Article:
Like many people in a university community, I am a perfectionist (though, you might not guess it from looking at my office). I set standards for myself that are both impossible to meet and only known to me. When I was a student, I thought my value came from my academic performance. Thus, it proved a challenging transition for me when I completed my life as a student and entered the professional world, and that perfectionism stayed with me.
When I first read and sat with today’s readings, I thought about my own perfectionism and need for control in my life. As a lifelong Catholic, I’ve known the readings and teachings about God and God’s will and how that is enacted in the world, so the imperative in the first reading to acknowledge the power and goodness of the Lord was not new to me. The reading from Isaiah, the responsorial Psalm, and the Gospel reading proclaim that power and its originations. When I returned to the readings for a second time, I realized the two major illusions I have about my role in the world. First is the illusion, from which many of us suffer, that we have control in the world. The second is a bit more nuanced. The Lord is God and creates and destroys. Yet, I create anxiety in my life from the way I decide what is good and bad, worthy of my time, or unworthy of my time. This denies that everything originates in God’s goodness. “There is no just and saving God but me.” Thus, my own desire to hold on to perfectionism means that I am looking to myself and others for meaning and value, not to God and God’s goodness and love.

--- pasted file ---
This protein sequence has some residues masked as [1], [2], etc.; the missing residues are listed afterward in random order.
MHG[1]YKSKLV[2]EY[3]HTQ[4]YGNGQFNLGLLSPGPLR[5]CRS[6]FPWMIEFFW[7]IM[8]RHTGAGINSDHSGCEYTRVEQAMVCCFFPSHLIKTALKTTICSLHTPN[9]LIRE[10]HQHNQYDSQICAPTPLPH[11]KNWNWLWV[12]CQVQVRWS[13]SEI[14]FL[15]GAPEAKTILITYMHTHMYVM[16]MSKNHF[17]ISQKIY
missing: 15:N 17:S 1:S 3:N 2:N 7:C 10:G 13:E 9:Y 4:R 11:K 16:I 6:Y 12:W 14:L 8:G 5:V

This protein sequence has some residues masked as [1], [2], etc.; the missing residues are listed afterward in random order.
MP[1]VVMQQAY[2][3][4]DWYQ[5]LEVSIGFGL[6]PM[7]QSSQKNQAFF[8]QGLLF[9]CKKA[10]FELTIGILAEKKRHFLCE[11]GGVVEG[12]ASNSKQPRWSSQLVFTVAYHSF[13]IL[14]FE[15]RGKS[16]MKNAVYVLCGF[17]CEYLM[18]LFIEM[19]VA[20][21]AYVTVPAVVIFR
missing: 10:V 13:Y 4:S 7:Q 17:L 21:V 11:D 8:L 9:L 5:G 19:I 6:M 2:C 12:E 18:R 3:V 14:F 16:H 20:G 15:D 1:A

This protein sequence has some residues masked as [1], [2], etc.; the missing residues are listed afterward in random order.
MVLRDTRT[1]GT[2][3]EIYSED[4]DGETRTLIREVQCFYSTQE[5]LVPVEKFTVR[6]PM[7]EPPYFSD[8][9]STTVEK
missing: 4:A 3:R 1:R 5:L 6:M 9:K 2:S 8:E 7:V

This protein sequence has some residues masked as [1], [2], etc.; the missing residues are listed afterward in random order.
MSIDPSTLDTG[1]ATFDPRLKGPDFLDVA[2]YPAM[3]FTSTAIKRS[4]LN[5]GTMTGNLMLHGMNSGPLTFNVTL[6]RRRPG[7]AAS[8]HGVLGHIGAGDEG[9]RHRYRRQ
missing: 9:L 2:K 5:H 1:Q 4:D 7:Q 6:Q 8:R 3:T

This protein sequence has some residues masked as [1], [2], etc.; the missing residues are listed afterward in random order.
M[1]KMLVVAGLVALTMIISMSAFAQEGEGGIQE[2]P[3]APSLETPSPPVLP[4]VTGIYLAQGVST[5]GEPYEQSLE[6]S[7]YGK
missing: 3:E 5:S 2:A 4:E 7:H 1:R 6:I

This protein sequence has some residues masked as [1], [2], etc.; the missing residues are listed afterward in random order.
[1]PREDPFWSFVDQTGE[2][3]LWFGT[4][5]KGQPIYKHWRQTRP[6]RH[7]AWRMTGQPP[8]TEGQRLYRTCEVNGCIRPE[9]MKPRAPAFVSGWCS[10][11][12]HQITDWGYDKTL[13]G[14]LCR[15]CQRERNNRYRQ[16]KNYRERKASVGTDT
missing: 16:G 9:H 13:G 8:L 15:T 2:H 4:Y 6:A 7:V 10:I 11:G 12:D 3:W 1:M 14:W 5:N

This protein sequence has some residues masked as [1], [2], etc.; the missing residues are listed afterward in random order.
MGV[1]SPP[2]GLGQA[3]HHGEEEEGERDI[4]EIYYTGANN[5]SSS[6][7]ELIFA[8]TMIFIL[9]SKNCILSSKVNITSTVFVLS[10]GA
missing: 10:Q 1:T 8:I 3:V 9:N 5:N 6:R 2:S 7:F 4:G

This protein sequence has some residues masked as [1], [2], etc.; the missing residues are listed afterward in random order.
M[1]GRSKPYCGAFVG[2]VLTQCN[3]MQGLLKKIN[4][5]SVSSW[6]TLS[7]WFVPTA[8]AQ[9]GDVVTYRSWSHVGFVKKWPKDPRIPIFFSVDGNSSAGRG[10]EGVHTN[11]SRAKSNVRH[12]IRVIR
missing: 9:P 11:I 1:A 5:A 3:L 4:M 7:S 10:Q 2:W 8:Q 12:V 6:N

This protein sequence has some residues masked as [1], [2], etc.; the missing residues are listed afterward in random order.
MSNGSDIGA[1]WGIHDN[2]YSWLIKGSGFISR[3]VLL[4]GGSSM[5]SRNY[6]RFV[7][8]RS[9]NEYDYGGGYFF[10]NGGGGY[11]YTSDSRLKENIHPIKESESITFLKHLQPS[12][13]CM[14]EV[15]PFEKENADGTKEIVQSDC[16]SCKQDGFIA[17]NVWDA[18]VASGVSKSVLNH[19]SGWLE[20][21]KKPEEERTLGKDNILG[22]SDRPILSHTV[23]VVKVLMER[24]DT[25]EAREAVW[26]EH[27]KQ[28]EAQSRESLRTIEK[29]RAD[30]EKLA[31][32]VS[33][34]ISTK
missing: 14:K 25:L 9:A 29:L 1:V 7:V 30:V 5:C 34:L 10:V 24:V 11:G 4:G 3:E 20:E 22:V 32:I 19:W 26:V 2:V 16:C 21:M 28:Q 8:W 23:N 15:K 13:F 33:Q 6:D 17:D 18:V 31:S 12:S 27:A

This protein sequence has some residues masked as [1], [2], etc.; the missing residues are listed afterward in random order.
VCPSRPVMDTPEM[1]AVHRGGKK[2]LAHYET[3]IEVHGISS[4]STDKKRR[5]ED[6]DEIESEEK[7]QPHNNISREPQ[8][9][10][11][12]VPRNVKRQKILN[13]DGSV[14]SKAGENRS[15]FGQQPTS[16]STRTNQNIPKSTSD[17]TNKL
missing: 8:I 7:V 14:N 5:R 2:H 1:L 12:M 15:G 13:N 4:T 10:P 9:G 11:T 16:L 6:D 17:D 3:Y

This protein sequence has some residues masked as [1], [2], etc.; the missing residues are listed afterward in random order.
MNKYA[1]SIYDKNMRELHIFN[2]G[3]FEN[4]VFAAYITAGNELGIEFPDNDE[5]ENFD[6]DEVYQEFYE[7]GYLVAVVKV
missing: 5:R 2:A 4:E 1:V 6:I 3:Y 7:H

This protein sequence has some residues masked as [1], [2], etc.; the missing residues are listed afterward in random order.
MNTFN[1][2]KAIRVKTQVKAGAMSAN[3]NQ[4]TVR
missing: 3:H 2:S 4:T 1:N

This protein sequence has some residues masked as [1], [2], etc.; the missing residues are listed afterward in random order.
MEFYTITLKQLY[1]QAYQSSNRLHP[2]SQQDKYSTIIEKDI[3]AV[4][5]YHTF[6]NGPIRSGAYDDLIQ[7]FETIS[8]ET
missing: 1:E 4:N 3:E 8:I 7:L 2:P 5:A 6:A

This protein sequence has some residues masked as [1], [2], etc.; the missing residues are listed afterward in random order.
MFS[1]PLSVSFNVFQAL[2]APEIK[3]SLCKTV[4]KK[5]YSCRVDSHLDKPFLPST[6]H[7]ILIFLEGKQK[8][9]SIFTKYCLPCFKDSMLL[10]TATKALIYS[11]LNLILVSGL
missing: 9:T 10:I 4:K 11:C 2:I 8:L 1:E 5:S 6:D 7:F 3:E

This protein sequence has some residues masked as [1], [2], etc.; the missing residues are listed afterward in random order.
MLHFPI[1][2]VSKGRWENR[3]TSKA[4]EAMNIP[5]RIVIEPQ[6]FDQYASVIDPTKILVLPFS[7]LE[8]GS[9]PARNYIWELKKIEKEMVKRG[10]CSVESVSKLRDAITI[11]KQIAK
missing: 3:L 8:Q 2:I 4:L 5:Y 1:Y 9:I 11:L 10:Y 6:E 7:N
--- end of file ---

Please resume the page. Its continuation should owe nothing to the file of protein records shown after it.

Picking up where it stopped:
What actions ought we to take, in light of these readings? The first is to relax. The knowledge that you do not prescribe what is good and loving in the world is a great relief. Acknowledging that you do not create the good or the bad in the world on your own frees us to revel in the goodness created by God. The second is to acknowledge your own value simply because you are created by the Lord. This also means embracing humility. The third is to put that into action. Jesus tells the two men to “Go and tell John what you have seen and heard.” What we have seen and heard is that the Lord is God, and that the Lord is good and loving. While we ought to live in a way that proclaims that goodness, ultimate control is not to be ours. The sense of anticipation this Advent season feels especially pressing, and I hope I focus my anticipation on what goodness God will bring in the coming days and weeks.
Julie O’Heir is the Program Coordinator for the SLU Prison Program, which offers educational opportunities to prison communities in Missouri and Illinois.